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For Job-Hunting Success, Develop a Comprehensive Job-Search Plan

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by Randall S. Hansen, Ph.D.

 

Want to make your next job-search as stress-free and rewarding as possible? Job-hunting success really comes down to developing (and implementing) a detailed job-search strategy. Truly successful job-hunting cannot succeed when done haphazardly or within a limited timetable.

 

While the 10 steps outlined in this article cannot guarantee job-hunting success, implementing these 10 steps as part of a comprehensive job-search plan should help you achieve greater satisfaction and success, ultimately finding the job or career of your dreams.

 

Step 1: Make the Time and Emotional Commitment
With job-hunting, there are never any guarantees in regard to the length of your job-search or to the degree of your success. One thing is certain, however; in job-hunting, job-seekers need to make a full commitment to finding a new job -- and that commitment involves time, emotions, and planning. For many job-seekers, job-hunting is a roller coaster ride of ups and downs -- of periods in which there seem to be no new job leads to periods in which opportunities are everywhere. You have to prepare yourself for the long haul -- even if you are one of the lucky few who find a new job quickly.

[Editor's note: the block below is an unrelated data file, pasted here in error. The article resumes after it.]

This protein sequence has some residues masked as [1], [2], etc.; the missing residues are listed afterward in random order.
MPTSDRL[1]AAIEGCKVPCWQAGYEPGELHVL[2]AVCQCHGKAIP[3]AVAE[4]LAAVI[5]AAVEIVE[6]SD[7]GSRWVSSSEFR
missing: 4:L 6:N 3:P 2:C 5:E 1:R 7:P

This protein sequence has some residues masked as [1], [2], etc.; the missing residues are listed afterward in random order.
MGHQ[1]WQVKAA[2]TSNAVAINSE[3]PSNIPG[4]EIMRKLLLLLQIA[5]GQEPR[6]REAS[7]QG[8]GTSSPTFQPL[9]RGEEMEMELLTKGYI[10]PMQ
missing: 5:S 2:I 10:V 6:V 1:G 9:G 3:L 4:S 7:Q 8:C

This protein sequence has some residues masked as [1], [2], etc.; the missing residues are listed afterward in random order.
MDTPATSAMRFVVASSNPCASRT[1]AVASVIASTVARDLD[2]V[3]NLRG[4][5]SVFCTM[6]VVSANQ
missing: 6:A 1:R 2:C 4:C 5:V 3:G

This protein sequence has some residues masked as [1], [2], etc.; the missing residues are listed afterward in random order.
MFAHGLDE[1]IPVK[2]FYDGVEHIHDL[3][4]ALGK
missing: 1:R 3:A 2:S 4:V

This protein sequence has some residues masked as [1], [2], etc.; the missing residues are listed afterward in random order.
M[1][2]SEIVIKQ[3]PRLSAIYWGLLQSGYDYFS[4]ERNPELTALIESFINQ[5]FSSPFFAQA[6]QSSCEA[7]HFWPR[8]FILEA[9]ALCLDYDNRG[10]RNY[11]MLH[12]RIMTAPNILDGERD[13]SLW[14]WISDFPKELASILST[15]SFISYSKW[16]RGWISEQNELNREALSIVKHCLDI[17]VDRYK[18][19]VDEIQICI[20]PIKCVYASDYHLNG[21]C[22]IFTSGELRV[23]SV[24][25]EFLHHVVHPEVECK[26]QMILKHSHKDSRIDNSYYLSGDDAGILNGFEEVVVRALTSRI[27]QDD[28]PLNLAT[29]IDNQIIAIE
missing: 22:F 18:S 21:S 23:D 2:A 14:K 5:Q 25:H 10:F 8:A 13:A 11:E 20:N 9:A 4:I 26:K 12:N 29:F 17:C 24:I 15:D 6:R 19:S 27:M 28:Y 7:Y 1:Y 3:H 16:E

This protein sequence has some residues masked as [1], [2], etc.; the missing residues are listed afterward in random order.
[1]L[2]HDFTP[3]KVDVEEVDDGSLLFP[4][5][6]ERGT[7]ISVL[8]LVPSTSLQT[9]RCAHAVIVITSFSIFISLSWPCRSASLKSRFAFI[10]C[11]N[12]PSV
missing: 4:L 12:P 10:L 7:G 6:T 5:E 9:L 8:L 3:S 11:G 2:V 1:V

Unless you are currently unemployed, try to avoid undue panic and time pressures in your job-search. Don't jump at the first job offer you receive unless it truly is what your looking for in your next job. Consider taking a survival job or even a part-time job if you are currently unemployed -- or about to be unemployed -- and your finances are running low.

 

It's a cliche, but it needs to be emphasized again here. Job-hunting is WORK! And it's work that needs to be dealt with every day. Do not let a day go by in which you have not accomplished at least one thing related to your search for your next job.

 

Step 2: Reflect on Who You are and What You Want